The coronavirus (COVID-19) pandemic is changing the way consumers make online purchases. According to an analysis by ACI Worldwide, there is a relationship between the growth of online sales and social distancing practices.
It was found that the most retail sectors saw a 74% increase in March 2020 compared to the same time last year. Meanwhile, garden essentials saw a 163% increase in transaction volumes when compared to the same period last year. DIY products skyrocketed to 136%, while home products and furnishings had a 97% volume increase.
“During these unprecedented and uncertain times with millions now at home, many consumers are going online to purchase products or services,” Debbie Guerra, the executive vice president at ACI Worldwide, said.
Guerra added how the practice of quarantine led consumers into buying electronics and furniture. Some of the key reasons for these purchase behaviours included the need to support work, communication, education, and entertainment.
The study also found an increase in fraudulent activity. In March, the average value of attempted fraudulent purchases saw an increase of $36. The findings indicated a surge in online activity that targeted consumers and merchants alike. It was advised that merchants should be more aware of phishing activities that may involve stolen credentials.
“Fraudulent attempts are on the rise, and consumers must be vigilant as fraudsters are using the current situation to obtain and use their financial data and information,” Guerra said.
However, merchants were able find ways to combat these activities, contributing to a decrease in 8% on the volume of attempted fraudulent transactions. Guerra explained how the payments industry was ahead of the curve when it came to adapting methods to fight against fraud.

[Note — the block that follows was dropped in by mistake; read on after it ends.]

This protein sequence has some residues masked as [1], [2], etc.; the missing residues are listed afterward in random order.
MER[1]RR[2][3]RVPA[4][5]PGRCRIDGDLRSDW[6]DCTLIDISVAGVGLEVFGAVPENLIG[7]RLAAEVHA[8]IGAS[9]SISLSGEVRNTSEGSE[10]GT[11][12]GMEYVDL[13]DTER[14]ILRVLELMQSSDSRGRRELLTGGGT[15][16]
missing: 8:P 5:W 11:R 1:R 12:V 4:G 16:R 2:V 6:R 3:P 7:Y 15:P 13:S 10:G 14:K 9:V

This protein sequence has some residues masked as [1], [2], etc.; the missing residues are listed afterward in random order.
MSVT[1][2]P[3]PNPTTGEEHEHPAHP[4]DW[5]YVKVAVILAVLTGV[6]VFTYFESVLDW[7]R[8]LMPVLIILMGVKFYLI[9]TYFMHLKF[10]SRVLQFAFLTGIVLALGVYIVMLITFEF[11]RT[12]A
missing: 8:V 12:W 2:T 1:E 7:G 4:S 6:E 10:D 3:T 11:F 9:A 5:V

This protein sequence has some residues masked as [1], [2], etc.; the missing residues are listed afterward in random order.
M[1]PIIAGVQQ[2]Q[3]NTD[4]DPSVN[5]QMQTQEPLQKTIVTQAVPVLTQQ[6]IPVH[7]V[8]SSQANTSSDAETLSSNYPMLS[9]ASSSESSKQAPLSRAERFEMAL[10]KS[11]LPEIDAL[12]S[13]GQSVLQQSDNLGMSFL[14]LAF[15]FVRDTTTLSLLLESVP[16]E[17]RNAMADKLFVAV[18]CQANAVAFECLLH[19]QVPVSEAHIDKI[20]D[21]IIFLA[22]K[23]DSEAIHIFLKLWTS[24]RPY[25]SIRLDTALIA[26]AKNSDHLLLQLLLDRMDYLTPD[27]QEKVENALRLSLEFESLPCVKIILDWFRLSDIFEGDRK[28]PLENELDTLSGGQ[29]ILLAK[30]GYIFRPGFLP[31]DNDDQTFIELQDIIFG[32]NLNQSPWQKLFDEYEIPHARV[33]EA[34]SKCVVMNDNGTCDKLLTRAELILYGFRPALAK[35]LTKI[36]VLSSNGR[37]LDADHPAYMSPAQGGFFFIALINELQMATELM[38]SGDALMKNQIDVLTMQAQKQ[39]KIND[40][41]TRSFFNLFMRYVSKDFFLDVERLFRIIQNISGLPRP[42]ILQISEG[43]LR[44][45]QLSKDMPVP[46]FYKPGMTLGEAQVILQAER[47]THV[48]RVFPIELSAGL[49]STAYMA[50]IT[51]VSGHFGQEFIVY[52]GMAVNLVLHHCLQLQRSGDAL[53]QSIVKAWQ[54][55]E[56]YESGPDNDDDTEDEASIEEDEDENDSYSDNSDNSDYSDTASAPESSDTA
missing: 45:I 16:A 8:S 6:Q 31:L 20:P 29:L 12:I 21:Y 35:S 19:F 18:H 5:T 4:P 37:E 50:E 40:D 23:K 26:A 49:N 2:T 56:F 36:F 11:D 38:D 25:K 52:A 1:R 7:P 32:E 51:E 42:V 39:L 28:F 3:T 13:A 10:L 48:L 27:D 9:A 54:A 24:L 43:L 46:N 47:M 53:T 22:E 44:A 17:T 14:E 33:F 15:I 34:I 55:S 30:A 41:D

There are various ways that consumers can keep their personal information safe amid the surge in fraudulent activity. For instance, emails that ask for personal information should be regarded carefully, as legitimate agencies would not make such requests in the first place.
The study also advised consumers to inspect links within emails before taking any action. This is to ensure that they would not be led to an illegitimate website. Spelling mistakes, grammatical errors, and generic greetings are other elements that could indicate phishing material.
As for merchants, they can maintain the security of their websites and ensure that customers are satisfied with faster shipping and delivery options. Merchants should also expect a rise in friendly fraud chargebacks. These involve consumers who make purchases without the approval of the credit card owner. To mitigate these chargebacks, merchants should deploy the use of intelligence tools.
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